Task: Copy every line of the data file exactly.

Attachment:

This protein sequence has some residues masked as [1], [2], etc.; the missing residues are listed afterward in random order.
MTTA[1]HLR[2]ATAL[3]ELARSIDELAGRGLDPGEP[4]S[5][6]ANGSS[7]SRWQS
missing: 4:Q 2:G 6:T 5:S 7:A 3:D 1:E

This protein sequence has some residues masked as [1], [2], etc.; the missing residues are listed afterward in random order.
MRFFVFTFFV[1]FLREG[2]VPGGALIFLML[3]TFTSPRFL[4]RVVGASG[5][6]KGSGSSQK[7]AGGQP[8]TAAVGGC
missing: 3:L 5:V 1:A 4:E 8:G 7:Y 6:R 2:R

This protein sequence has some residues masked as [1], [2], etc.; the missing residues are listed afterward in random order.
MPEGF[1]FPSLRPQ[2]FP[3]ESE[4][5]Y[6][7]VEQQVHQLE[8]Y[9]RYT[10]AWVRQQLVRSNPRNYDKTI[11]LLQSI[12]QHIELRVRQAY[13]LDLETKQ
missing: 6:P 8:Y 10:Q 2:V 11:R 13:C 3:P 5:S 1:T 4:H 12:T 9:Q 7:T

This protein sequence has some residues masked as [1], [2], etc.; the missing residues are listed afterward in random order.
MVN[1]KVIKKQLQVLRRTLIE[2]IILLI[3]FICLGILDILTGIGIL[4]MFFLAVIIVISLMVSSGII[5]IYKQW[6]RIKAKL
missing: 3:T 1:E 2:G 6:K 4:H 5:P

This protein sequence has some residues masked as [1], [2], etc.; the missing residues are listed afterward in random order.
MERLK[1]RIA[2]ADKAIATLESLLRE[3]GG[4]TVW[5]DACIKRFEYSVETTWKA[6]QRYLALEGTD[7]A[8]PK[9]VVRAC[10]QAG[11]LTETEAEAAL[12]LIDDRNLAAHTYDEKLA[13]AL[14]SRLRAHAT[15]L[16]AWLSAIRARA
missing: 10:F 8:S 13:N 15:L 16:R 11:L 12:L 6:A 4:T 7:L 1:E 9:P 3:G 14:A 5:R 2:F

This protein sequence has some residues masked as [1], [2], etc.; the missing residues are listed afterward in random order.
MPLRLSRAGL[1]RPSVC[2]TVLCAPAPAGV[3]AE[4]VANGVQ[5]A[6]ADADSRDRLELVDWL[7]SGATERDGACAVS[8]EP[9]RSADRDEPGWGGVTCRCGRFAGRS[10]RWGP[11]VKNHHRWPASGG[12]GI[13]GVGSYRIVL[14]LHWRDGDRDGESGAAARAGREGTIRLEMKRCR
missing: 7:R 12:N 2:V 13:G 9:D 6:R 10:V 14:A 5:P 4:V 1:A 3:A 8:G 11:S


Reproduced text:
This protein sequence has some residues masked as [1], [2], etc.; the missing residues are listed afterward in random order.
MTTA[1]HLR[2]ATAL[3]ELARSIDELAGRGLDPGEP[4]S[5][6]ANGSS[7]SRWQS
missing: 4:Q 2:G 6:T 5:S 7:A 3:D 1:E

This protein sequence has some residues masked as [1], [2], etc.; the missing residues are listed afterward in random order.
MRFFVFTFFV[1]FLREG[2]VPGGALIFLML[3]TFTSPRFL[4]RVVGASG[5][6]KGSGSSQK[7]AGGQP[8]TAAVGGC
missing: 3:L 5:V 1:A 4:E 8:G 7:Y 6:R 2:R

This protein sequence has some residues masked as [1], [2], etc.; the missing residues are listed afterward in random order.
MPEGF[1]FPSLRPQ[2]FP[3]ESE[4][5]Y[6][7]VEQQVHQLE[8]Y[9]RYT[10]AWVRQQLVRSNPRNYDKTI[11]LLQSI[12]QHIELRVRQAY[13]LDLETKQ
missing: 6:P 8:Y 10:Q 2:V 11:R 13:C 3:P 5:S 1:T 4:H 12:T 9:Q 7:T

This protein sequence has some residues masked as [1], [2], etc.; the missing residues are listed afterward in random order.
MVN[1]KVIKKQLQVLRRTLIE[2]IILLI[3]FICLGILDILTGIGIL[4]MFFLAVIIVISLMVSSGII[5]IYKQW[6]RIKAKL
missing: 3:T 1:E 2:G 6:K 4:H 5:P

This protein sequence has some residues masked as [1], [2], etc.; the missing residues are listed afterward in random order.
MERLK[1]RIA[2]ADKAIATLESLLRE[3]GG[4]TVW[5]DACIKRFEYSVETTWKA[6]QRYLALEGTD[7]A[8]PK[9]VVRAC[10]QAG[11]LTETEAEAAL[12]LIDDRNLAAHTYDEKLA[13]AL[14]SRLRAHAT[15]L[16]AWLSAIRARA
missing: 10:F 8:S 13:N 15:L 16:R 11:L 12:L 6:A 4:T 7:L 1:E 9:P 3:G 14:A 5:R 2:F

This protein sequence has some residues masked as [1], [2], etc.; the missing residues are listed afterward in random order.
MPLRLSRAGL[1]RPSVC[2]TVLCAPAPAGV[3]AE[4]VANGVQ[5]A[6]ADADSRDRLELVDWL[7]SGATERDGACAVS[8]EP[9]RSADRDEPGWGGVTCRCGRFAGRS[10]RWGP[11]VKNHHRWPASGG[12]GI[13]GVGSYRIVL[14]LHWRDGDRDGESGAAARAGREGTIRLEMKRCR
missing: 7:R 12:N 2:V 13:G 9:D 6:R 10:V 14:A 5:P 4:V 1:A 3:A 8:G 11:S